By the end of 1864, many Southerners blamed Jefferson Davis, president of the Confederate States of America, for the almost certain defeat of secession. "No money in the Treasury, no food to feed General Lee's Army, no troops to oppose General Sherman," Ordinance Chief Josiah Gorgas, a friend of Davis, complained. "When I see the President trifle away precious hours in idle discussion & discursive comment, I feel as though he was not equal to his great task."

Did the South lose the Civil War because of Davis' incompetence? In "Embattled Rebel," James McPherson, professor of history emeritus at Princeton University and the dean of Civil War historians, provides a fine-grained, fascinating and judicious assessment of Davis' performance as commander in chief. Pointing to the substantial disadvantage of the Confederacy in manpower and resources, McPherson demonstrates that although President Abraham Lincoln and Gen. U.S. Grant won the war, Davis and Gen. Robert E. Lee should not shoulder the bulk of the blame for losing it.

McPherson acknowledges that Davis was all too often preoccupied with minutiae. His relationships with his generals (with the notable exception of Lee) were far from harmonious, but, McPherson suggests, in many cases he was more sinned against than sinning.

Most important, according to McPherson, was the dilemma Davis faced in choosing a military strategy. The demands of governors that their states be defended, McPherson points out, resulted in a dispersed army that limited Davis' options. When troops were transferred from Arkansas to Mississippi in 1862, for example, the governor threatened to secede from the Confederacy. The offensive strategy pursued by Lee in Pennsylvania in 1863, which Davis enthusiastically supported, "came closest to success," but ultimately failed. And a "Fabian" strategy, in which the Confederacy yielded territory, concentrating forces to strike Union soldiers at opportune moments, and, in essence, trading space for time — with the hope of wearing down the will of the North to keep fighting — would not have worked. As the military historian Richard McMurry once quipped, with a Fabian strategy in place the Confederates would have fought the Atlanta campaign in Key West, Fla.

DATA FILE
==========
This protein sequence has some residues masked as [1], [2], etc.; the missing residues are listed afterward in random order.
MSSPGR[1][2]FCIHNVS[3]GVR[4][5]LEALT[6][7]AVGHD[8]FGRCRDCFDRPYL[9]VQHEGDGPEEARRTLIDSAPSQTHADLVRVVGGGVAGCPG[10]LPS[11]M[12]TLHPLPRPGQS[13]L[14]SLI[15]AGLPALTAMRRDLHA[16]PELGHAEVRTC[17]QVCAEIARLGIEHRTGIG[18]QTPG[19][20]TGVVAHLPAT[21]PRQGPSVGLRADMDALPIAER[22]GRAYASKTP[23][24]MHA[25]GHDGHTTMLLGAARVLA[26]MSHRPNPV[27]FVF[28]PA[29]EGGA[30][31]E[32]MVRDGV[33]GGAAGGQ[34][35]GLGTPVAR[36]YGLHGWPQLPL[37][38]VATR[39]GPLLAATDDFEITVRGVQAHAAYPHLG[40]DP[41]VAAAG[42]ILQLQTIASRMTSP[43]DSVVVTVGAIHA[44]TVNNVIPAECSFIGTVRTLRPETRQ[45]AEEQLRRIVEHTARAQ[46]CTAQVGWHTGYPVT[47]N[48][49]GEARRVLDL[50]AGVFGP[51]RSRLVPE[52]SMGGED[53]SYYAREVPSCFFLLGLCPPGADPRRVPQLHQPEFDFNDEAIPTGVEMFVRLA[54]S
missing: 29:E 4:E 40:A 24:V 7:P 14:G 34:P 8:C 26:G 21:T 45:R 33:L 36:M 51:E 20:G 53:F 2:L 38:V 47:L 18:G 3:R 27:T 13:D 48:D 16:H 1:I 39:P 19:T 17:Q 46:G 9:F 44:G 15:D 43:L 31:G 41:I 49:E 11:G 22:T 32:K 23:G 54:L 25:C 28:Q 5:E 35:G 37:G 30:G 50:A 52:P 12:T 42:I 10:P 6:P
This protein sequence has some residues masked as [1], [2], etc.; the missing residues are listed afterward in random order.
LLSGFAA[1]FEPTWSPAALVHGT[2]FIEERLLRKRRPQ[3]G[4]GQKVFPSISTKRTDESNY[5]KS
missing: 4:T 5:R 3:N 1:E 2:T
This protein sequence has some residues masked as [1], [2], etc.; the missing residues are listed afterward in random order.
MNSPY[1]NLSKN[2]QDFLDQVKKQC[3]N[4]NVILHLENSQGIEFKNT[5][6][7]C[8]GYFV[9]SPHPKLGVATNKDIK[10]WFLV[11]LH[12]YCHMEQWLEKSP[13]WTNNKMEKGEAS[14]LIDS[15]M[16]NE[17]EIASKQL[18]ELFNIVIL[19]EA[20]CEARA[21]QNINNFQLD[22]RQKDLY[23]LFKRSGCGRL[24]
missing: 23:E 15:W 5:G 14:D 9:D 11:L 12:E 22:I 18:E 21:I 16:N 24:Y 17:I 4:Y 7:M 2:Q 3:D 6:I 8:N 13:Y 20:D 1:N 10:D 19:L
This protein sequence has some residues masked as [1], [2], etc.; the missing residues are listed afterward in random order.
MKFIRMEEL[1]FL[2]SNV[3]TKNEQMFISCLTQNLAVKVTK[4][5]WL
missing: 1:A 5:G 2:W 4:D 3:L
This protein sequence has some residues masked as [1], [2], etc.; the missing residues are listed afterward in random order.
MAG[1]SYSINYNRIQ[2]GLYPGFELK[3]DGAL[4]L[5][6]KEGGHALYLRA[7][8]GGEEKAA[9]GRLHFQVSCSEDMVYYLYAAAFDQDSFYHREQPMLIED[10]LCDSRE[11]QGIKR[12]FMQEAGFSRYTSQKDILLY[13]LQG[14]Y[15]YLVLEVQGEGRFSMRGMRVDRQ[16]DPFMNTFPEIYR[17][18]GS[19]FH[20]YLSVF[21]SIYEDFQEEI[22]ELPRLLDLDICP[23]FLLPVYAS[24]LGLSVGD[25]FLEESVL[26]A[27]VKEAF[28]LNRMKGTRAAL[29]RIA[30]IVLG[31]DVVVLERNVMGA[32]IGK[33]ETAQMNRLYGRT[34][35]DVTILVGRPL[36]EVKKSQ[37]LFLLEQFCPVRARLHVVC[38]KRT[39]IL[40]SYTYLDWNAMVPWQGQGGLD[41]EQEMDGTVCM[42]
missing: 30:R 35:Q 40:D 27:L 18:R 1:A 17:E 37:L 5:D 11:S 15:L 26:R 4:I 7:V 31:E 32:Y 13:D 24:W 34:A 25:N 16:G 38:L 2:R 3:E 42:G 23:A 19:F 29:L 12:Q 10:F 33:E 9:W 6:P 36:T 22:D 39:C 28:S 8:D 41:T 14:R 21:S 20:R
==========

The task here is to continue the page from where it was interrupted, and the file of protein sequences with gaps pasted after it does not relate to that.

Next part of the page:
In early 1865, the Confederacy had 126,000 men present for duty, while the Union could count on 621,000. A desperate Davis considered the unthinkable — enlisting slaves as noncombatant soldiers in the Army and freeing them after "service faithfully rendered." A closely divided Confederate Congress agreed, but it was too little and too late. Davis fled the capital and urged Southerners to continue the struggle. He was arrested near Irwinville, Ga., on May 10. In the remaining 24 years of his life, McPherson reminds us, Davis "never recanted the cause for which he had fought and lost."

Glenn C. Altschuler is the Thomas and Dorothy Litwin Professor of American Studies at Cornell University.